We talked to the best builders in Dallas about what's hot in bespoke house construction.
BY LAURA KOSTELNY PUBLISHED IN D HOME MAY-JUNE 2015
It’s time. The quirks that once drew you to your 1930s bungalow are now filling you with hatred on a daily basis. The floor plan that was once “charming” is now suffocating. Let’s not even talk about your energy bills. You’re ready to take your house down to the studs and bring it into the 21st century or just cut your losses and start from scratch. Either way, you should begin your journey with a little information. We surveyed the 2015 Best Builders in Dallas to find out what’s happening in the world of custom home construction.
We surveyed the top builders in Dallas about what’s happening now. Let’s start with the basics.
Builders told us most people building homes today are either working professionals with kids or empty nesters. And despite the influx of folks from out of state, most business is coming from locals wanting bigger, better digs.
“About 75 percent are from Dallas, and they’re getting younger and younger—either that, or I’m getting older.” —Mark Hayes, Hayes Signature Homes
“Basically, they are Baby Boomers who still want a nice home.” —George Davis, George Davis & Associates
“The majority of our clients are empty nesters or soon to be in that position. Many of our homeowners plan for future grandchildren and space for the aging parent.” —Tom London, Thomas Signature Homes
“The clients seem to be getting older, and they’re local DFW clientele.” —Mike Kleber, Kleber Custom Homes
In casual conversation, people talk about living smarter—and that suggests more efficient usage of space. But that doesn’t necessarily mean that houses are getting smaller. Obviously, building a 2,500-square-foot house on a lot in the Park Cities doesn’t make a lot of economic sense because the lot is so expensive. You want more bang for your buck. Most builders say their average square footage ranges from 4,000 to 7,000—although we had a few that said their average homes were in the 14,000 (!) range.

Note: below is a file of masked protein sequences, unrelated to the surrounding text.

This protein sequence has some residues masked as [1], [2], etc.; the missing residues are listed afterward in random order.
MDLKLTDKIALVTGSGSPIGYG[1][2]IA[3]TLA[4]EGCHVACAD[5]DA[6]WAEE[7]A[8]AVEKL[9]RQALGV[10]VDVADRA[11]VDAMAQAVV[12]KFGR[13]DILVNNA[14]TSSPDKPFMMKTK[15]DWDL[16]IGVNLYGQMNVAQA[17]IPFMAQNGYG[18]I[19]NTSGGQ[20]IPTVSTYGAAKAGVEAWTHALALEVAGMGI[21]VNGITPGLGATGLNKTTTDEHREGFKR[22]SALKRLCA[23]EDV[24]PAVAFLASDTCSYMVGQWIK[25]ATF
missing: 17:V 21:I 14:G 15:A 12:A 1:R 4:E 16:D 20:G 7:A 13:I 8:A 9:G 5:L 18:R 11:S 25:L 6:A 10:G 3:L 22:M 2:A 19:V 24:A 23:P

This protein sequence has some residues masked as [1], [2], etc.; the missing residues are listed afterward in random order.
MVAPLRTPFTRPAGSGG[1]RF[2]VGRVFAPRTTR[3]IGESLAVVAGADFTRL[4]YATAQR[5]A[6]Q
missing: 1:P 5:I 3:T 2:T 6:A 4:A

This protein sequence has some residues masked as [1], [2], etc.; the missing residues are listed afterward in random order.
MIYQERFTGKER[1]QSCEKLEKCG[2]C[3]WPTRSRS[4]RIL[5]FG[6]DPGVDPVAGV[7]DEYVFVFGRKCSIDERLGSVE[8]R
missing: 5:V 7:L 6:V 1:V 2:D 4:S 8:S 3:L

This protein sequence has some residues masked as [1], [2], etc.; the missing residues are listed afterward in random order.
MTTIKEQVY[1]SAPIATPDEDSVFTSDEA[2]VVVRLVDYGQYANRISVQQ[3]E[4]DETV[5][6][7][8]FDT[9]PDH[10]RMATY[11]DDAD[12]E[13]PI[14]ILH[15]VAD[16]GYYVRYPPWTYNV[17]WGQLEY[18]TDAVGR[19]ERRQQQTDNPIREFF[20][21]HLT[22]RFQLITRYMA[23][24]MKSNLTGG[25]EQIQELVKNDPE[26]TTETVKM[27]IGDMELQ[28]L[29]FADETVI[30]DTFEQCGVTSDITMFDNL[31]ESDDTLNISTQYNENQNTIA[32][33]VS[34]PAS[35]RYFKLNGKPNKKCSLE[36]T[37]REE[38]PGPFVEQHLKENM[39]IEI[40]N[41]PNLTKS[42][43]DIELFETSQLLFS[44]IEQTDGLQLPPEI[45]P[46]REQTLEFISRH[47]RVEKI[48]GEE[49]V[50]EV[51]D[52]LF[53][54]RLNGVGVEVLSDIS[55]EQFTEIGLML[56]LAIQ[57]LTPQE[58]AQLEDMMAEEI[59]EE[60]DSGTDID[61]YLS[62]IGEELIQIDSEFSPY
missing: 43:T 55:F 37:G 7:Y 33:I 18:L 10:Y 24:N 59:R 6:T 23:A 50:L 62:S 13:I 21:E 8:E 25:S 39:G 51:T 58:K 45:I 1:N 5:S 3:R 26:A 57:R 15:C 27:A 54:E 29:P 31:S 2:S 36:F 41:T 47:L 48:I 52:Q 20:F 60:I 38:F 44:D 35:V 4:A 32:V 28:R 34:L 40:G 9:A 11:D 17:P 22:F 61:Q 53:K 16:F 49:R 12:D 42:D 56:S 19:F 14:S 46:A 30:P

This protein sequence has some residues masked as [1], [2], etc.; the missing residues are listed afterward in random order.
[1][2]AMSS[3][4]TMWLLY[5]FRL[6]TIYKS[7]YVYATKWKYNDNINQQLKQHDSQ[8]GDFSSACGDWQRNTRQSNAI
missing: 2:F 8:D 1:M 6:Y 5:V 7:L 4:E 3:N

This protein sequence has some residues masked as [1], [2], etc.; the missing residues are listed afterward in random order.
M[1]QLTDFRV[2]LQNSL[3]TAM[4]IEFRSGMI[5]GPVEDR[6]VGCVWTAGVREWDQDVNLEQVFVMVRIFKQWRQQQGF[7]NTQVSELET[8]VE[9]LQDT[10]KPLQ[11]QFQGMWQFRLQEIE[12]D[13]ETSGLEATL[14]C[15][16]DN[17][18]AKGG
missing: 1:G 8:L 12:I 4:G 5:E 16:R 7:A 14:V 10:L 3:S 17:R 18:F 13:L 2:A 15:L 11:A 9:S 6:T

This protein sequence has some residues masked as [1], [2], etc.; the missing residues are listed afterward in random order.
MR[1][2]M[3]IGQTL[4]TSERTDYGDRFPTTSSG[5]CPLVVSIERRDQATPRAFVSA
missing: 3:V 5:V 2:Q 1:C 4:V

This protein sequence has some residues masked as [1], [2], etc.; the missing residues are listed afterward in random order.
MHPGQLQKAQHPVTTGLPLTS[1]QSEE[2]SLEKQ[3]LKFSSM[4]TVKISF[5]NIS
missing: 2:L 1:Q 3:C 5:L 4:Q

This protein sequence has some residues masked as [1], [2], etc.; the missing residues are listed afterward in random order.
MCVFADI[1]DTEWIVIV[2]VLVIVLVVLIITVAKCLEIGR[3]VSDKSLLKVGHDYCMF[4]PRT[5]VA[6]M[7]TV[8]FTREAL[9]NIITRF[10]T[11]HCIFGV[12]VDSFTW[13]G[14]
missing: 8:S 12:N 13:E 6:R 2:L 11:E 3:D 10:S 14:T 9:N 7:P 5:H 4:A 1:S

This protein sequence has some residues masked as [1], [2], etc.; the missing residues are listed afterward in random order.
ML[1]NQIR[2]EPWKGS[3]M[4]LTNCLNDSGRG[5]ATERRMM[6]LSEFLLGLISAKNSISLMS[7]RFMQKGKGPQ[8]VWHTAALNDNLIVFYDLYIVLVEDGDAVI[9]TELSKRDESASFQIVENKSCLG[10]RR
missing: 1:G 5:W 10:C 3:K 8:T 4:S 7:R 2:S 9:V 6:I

“The size really depends on the clients. We work with a lot of families and more
and more empty nesters. Obviously, they have different needs. What we hear most often is that they don’t need a lot of useless spaces. … In many cases, the land—having some space outside—is as big of a deal as house size.” —Kurt Bielawski, More Design + Build
“Clean” and “modern” are the most common words bandied about by prospective clients, but this is Dallas. Most homeowners aren’t ready to live in a Richard Meier-inspired manse. What they really mean is they want something “transitional,” which basically means cleaner lines and lots of windows. But let’s be clear: Traditional, Mediterranean, and French facades aren’t going anywhere. So if that’s what you’re feeling, go for it.
“We continue to experience a strong desire for traditional facades such as French, Tudor, and Mediterranean, however, these buyers have been migrating to more stucco and black aluminum, cladded windows, which aide in a more contemporary interior.” —Andy Clem,
Bella Vita Custom Homes
“Depending on the client, we see anything from Country French to Austin Hill Country contemporary.” —George Davis
“Most want a more modern or contemporary style, but not stark contemporary. It could be Mediterranean with some contemporary features on the interior.” —Bob Hansen, Garvey Homes
“Regional contemporary and transitional are still very popular. We are also seeing an uptick in requests for homes that are a little more traditional.” —Mark Danuser, Tatum Brown Custom Homes
TIME, TIME, TIME
As anyone who had the misfortune to spend the winter here knows, our weather was not the best. We wondered if that, coupled with high demand for new construction, has had any effect on construction time. The resounding answer: yes. But with good planning and firm decision making by you, dear reader, it shouldn’t affect your timeline too adversely.
Now we get to the fun stuff: tile and hardware and flooring! We asked what materials our experts are seeing. Subway tile and hardwoods are still happening. Natural stone flooring and countertops are also more common. Brass is making a comeback, and homeowners seem less averse to color.